The lives of women

The beginning of summer and the influx of tourists to the city of Boston has me thinking about a fun activity I did last year: a historic tavern tour. This was an entertaining group outing where we went on a historical tour of the city, all the while stopping at historic bars and having a beer or two at each. I enjoyed this experience as it combined two of my favorite things, history and beer.

Shortly after the tour I came across a book in our library called, Old Boston Taverns and Tavern Clubs, by Samuel Adams Drake. When I began to look through it I noticed that it contained references to one of my favorite parts of the history and beer tour, old tavern signs. As it turns out tavern signs were quite literal in Colonial Boston. One factor was that many people were illiterate. However, based on these easy-to-read tavern signs, people could easily find the nearest watering hole for a drink.

The tour and the book on old taverns got me thinking about this topic from an angle that I often gravitate to when doing my own research. I ask myself, What about women? Were they involved? If so, how?

I enjoy researching the social and cultural history of women in Colonial New England.  I have researched the roles of women in Puritan society and the changes that the American Revolution spurred for Massachusetts women both individually and within society at large. Hence, digging a little bit into colonial women and tavern-keeping, or “drink selling,” was right up my alley.

What about women? Were they involved? If so, how?

I spent some time browsing through the NEHGS library stacks for books that might contain information about women and their role in taverns. One book in particular that I found was In Public Houses: Drink & The Revolution of Authority in Colonial Massachusetts by David W. Conroy.

Conroy found that women got in on the tavern business as well.  Sometimes they would help their families or husbands run the tavern, while other women ran them on their own. This kind of enterprise was generally frowned upon for women to be involved in, as it was in the public sphere, a traditionally male arena, but the one factor that allowed this was when a woman was a widow. Widows often had no other choice but to work to support themselves and their families, and selling drink was one such avenue. (Of course, working as tavern-keepers was not all that out of the realm of “women’s work”; after all, they were the ones responsible for cooking, cleaning, and domestic manufacture.)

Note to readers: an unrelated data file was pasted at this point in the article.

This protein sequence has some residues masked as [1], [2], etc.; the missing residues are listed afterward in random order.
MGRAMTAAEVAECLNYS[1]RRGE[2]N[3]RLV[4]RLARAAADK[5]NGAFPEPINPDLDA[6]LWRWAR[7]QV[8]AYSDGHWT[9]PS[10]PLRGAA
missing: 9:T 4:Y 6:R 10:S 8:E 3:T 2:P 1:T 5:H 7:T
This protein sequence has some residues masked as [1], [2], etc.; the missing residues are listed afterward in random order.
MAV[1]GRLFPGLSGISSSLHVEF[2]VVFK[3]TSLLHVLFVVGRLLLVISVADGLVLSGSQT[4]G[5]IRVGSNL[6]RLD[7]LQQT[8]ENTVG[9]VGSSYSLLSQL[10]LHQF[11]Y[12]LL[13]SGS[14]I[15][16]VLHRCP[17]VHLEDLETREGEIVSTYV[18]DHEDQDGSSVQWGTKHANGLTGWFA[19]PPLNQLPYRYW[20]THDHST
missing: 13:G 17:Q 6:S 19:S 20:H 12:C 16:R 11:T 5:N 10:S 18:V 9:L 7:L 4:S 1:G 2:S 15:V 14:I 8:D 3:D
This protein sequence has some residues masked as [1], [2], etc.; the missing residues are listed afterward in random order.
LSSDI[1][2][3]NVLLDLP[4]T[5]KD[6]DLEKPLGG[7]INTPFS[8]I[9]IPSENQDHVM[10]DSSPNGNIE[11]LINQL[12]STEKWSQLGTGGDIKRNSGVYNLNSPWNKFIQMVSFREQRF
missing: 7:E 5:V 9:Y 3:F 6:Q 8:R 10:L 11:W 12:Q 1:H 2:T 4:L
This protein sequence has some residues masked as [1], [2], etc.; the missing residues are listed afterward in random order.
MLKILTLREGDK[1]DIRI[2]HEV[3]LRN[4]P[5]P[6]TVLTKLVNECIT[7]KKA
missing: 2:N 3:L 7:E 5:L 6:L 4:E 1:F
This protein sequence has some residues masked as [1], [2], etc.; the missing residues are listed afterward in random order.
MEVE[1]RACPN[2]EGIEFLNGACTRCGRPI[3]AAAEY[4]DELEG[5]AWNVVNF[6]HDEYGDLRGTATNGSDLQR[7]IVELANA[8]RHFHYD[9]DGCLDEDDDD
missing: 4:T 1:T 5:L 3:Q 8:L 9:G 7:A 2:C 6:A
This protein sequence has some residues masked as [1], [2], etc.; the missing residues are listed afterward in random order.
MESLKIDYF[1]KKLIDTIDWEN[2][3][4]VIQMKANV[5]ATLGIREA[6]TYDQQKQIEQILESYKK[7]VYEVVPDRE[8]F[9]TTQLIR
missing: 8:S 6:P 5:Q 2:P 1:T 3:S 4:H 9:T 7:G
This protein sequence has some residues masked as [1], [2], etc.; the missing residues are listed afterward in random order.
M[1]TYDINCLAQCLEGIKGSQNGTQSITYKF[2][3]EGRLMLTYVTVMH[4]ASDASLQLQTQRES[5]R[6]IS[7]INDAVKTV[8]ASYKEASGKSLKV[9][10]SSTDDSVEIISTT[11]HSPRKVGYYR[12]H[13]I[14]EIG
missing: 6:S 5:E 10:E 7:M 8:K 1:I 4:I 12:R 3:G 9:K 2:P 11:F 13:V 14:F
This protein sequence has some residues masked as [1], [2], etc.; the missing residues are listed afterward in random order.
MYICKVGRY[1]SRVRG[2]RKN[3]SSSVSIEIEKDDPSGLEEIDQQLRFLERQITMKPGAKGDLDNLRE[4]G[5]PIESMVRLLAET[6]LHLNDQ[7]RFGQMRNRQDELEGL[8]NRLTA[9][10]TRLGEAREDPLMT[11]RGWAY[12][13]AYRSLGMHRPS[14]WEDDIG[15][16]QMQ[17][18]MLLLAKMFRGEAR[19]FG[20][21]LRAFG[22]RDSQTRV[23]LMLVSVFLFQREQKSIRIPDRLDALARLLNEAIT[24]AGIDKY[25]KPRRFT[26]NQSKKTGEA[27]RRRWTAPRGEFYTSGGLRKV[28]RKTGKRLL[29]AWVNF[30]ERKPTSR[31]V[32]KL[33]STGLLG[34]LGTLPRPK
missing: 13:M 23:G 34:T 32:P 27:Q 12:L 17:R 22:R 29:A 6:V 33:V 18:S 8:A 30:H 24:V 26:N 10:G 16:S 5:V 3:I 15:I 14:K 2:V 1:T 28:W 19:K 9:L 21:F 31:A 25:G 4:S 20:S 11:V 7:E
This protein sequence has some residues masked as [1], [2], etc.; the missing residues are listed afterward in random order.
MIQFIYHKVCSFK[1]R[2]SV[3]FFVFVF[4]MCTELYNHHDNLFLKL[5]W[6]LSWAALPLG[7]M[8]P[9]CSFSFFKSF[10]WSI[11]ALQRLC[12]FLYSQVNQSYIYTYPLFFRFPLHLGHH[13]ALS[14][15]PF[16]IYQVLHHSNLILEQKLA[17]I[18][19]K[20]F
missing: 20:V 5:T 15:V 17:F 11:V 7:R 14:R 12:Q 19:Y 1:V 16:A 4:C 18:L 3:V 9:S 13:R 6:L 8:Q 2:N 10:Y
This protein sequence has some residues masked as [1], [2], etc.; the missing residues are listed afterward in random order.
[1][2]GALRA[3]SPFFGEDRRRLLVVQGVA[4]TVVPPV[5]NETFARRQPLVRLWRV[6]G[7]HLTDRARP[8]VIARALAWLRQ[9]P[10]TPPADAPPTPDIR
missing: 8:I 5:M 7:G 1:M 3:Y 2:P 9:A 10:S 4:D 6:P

Widows who operated taverns did not do so without challenges. They often had trouble getting a license to operate. If a widow remarried, she would often be unable to have her own license and would need to get her husband to apply for the license in his own name. According to Conroy, “in 1707, women operated twenty-six of the sixty-three legal houses” in Boston.[1] By 1768, “11 of 25 new retailers were women. However, after the Revolution these women began to be pushed out of this enterprise with virtually no women operating their own taverns.“ By 1796, only 9 of 128 retailers in Boston were women.[2]

Conroy’s use of inventories is impressive.

What I found particularly interesting about these accounts of women in the business of “drink selling” were the sources that were used to gather information. Since working at NEHGS I have a new appreciation for how historical documents can be used and how we can tease out bits of information from them. Conroy’s use of inventories is impressive.

It is truly amazing what you can decipher from these sometimes overlooked sources. Inventories can actually be a wealth of information on ancestors including occupation, daily work, and social status. They also provide useful information on women’s activities during the colonial period. For example, Conway uses inventories to learn how well each tavern was stocked, how well it was lit based on the number of candles listed, and how many patrons it might have served based on the number of glasses used, etc.

All in all, inventories are an excellent source that can be used to discover more personal or detailed information about our ancestors that cannot be found in official documents. While inventories do not contain the standard information we seek as family history researchers, they are an important source to keep in mind during your research.


Samuel Adams Drake, Old Boston Taverns and Tavern Clubs (Boston: W.A. Butterfield, 1917).

David W. Conroy,  In Public Houses: Drink & The Revolution of Authority in Colonial Massachusetts (Chapel Hill, N.C.: University of North Carolina Press, 1995).

Laurel Thatcher Ulrich, Goodwives: Image and Reality in the Lives of Women in Northern New England 1650–1750 (New York: Oxford University Press, 1983).


[1] David W. Conroy, In Public Houses: Drink & The Revolution of Authority in Colonial Massachusetts (Chapel Hill, N.C.: University of North Carolina Press, 1995), 71.

[2] Ibid., 318.

Michelle Norris

About Michelle Norris

Michelle holds a master’s degree in history from Salem State University, where she specialized in women in colonial New England. She completed her bachelor’s degree with concentrations in history and gender studies from the University of Massachusetts, Lowell. Michelle has a background in public history and has worked with the National Archives and Records Administration in Waltham, the Beverly Historical Society, and the Sargent House in Gloucester, Massachusetts. Her research interests include women’s history, society and culture, early America, and the American Revolution.View all posts by Michelle Norris